At Leafly, our reporting team tracked these dangerous counterfeit pens from production to sale. We found a supply chain operating wholly outside the law and with a blatant disregard for public health. Theories on what’s causing VAPI range from dangerous additives to poorly manufactured pens, or possibly some combination of the two. No evidence has emerged to show THC, CBD, or any other cannabinoid is to blame.

BIG Announcement

Dear Valued Clients, Colleagues and Friends,

I’m writing today to inform you of an important change in the structure of One Health WI. As of last Friday, my business partner and I have mutually agreed to part ways. As always, you can count on me to continue to deliver the highest quality products at the best prices, just with a new look and new name! I’m excited to introduce you to: Native Roots Hemp !

As our new company continues to grow, so will our brand with a new look and feel. In the coming weeks you’ll see our online and print presence update with the new logo and information.

Many of you know that I am originally from Algoma, WI and have been very excited to move my family “back to my roots” as we launched our CBD business. We’ve already helped thousands of people across the country to feel better through our quality products and we’re looking forward to having our company’s name and brand signify getting “back to our roots” as well !

As our team at Native Roots Hemp continues to work with my family in Brussels, WI, who are farmers in the hemp industry, as well as our other valued suppliers from the past, rest assured you will continue to receive the highest quality products in the country, as you have since September, 2018.

Thank you for trusting us. You are all like family to our team and we look forward to continuing to partner with you on your wellness journey!

Please join me at the Luxemburg Pharmacy today, August 28th, from 8-2 for FREE samples and to answer any questions you may have.

See you soon!

Warmest regards,

Stacy Deprey-Purper, CEO
Native Roots Hemp
www.NativeRootsHemp.com

CBD Skincare Interest is Rising Fast: What’s the Future of Cannabidiol for Skin Health Look Like?

Since cannabidiol (CBD) was reintroduced as having potential health benefits, the areas that it appears to excel in include pain relief, reduction in anxiousness and attaining a calmer self. The key property in making the previously mentioned benefits a possibility is CBD’s ability to rid inflammation.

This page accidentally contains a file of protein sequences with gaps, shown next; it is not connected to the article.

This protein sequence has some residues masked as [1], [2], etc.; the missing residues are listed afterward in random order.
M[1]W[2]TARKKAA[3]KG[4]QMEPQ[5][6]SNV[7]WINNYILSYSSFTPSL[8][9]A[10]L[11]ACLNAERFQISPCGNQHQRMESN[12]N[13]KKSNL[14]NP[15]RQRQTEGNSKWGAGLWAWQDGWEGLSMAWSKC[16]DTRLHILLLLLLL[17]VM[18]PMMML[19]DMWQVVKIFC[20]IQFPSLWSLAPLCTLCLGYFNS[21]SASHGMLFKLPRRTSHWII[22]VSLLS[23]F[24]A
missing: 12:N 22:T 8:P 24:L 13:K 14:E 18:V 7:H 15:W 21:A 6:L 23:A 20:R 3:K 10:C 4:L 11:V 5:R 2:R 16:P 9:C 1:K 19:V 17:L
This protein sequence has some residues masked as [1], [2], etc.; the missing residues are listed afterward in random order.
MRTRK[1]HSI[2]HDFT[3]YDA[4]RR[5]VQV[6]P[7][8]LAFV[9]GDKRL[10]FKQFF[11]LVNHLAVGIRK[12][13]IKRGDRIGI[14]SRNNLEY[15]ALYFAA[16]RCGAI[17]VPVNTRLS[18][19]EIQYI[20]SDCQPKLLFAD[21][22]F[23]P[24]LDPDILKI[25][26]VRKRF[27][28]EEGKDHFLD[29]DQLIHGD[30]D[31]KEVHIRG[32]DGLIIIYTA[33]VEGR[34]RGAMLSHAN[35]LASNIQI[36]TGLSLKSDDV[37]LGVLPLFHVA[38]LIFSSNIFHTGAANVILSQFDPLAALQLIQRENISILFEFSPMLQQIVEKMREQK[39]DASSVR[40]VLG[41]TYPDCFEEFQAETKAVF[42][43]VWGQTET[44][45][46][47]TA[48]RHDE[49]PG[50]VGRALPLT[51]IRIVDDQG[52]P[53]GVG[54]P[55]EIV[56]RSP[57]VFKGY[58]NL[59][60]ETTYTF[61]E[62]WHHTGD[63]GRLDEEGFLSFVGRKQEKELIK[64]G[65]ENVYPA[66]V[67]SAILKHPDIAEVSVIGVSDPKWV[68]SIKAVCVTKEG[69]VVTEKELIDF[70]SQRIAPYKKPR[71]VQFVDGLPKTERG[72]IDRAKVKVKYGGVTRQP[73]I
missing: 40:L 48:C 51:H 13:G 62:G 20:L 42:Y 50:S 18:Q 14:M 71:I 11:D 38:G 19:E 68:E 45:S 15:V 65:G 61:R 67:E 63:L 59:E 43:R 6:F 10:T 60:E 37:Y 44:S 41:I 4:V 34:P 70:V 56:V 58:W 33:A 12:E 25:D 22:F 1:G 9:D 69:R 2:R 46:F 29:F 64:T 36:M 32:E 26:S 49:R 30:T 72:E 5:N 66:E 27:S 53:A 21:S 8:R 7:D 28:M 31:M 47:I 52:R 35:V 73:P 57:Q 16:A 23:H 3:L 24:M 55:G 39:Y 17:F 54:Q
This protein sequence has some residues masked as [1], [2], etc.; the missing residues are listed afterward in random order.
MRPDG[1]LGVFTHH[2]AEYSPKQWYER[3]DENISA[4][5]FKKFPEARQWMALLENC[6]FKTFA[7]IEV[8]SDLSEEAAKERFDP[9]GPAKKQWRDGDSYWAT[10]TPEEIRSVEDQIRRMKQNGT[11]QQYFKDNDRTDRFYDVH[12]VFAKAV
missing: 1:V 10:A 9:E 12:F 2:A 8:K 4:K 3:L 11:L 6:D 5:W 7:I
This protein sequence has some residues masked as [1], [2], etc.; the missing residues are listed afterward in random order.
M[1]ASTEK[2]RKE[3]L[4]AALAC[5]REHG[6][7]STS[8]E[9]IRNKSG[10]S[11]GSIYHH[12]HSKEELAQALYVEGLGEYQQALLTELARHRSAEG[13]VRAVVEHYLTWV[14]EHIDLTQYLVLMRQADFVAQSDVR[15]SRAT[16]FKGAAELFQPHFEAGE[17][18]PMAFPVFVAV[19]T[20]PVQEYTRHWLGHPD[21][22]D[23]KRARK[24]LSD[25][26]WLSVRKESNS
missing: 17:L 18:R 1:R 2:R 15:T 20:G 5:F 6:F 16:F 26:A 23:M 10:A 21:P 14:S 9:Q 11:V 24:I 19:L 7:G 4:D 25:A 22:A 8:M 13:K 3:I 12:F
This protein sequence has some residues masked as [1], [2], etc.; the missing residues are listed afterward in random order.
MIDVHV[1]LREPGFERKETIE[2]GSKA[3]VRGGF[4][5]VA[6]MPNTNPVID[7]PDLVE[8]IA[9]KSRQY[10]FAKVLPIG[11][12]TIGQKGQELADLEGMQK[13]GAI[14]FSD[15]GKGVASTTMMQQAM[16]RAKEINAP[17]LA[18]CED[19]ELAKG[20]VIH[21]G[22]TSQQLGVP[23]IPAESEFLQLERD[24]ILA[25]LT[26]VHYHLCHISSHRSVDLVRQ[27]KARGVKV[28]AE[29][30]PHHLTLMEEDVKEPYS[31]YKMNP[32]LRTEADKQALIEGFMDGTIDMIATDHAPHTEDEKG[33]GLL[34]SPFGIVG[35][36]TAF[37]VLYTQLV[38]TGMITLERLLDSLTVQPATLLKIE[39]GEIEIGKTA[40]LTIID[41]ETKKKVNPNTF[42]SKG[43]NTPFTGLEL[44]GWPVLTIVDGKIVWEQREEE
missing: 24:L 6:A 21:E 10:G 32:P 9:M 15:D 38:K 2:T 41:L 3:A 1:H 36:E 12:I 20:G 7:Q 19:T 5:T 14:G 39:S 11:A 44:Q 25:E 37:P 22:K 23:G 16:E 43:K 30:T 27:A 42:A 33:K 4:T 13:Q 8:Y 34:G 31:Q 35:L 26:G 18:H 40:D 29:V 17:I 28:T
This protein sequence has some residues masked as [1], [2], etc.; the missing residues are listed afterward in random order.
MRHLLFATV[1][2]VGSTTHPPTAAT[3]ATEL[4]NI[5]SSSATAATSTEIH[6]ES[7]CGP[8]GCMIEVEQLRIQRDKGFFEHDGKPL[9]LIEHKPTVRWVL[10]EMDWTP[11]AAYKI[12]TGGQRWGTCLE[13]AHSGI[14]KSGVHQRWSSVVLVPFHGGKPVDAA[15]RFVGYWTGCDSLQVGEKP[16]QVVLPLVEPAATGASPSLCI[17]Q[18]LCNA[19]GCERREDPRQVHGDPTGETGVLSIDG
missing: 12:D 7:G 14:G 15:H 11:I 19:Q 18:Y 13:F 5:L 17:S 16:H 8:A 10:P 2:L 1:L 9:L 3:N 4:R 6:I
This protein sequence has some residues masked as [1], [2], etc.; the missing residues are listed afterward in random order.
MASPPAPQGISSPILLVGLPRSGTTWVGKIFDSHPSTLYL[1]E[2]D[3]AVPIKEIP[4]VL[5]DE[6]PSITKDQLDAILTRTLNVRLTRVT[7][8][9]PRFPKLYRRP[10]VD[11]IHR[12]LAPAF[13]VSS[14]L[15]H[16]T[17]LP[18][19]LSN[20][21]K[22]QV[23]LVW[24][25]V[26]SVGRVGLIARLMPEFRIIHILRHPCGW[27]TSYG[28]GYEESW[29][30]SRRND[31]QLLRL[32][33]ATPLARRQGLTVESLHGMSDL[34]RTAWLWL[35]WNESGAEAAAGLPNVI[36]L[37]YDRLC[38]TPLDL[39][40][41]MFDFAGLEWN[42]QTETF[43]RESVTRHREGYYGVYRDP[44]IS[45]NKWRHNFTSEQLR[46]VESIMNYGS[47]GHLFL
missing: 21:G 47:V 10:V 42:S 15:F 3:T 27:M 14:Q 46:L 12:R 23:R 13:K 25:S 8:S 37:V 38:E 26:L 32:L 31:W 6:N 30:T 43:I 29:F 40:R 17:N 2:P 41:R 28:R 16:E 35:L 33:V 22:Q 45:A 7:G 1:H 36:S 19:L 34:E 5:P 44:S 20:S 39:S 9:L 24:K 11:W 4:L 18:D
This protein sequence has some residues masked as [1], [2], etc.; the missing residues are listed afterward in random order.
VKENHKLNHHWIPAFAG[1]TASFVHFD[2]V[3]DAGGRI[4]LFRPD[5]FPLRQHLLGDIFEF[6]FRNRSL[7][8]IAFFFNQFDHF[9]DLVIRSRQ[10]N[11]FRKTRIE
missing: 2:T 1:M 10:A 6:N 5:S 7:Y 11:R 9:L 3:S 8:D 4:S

As the industry continues to mature, more and more skincare solutions are being infused with CBD and other cannabis’ compounds. With this in mind, curiosity is surely enticed, as consumers now have to assess its true effectiveness.

In a recent post shared by CBD Snapshot, the overall potential of CBD has been explained with respect to skincare. Turns out, it does in fact make a positive difference, however, consumers have been warned to be cautious of their resources.

CBD’s Anti-Inflammatory Properties Creates a Win-win Situation Once Again!
The news outlet referenced a board-certified dermatologist, who argued for the use of CBD for skin health. According to Dr. Jeanette, CBD can be effective in both beauty and skin care because of the very same anti-inflammatory properties that initially helped it to secure a spotlight.

Here’s an extract as to why the latter is so:

“Cannabinoid receptors have been discovered in keratinocytes, or skin cells, and other parts of the skin such as the sebaceous glands, hair follicles, small nerves and immune cells. CBD works on them as part of the skin’s endocannabinoid system.”

Dr. Robert Dellavalle, University of Colorado School of Medicine’s dermatology professor and a co-author of the 2017 study, has noticed how quickly the CBD industry has been developing and is somewhat fearful of consumers’ belief that all skin conditions can be resolved with its use. However, he does not question its general potential, adding that, “I think there’s a lot of promise.”

CBD: What it is, how it affects the body and who it might help

CBD has exploded onto the market, leaving a lot of confused consumers in its wake. Get up to speed with this beginner’s guide.

BY: DANIELLE KOSECKI

This story discusses substances that are legal in some places but not in others. You shouldn’t do things that are illegal, and this story does not endorse illegal drug use.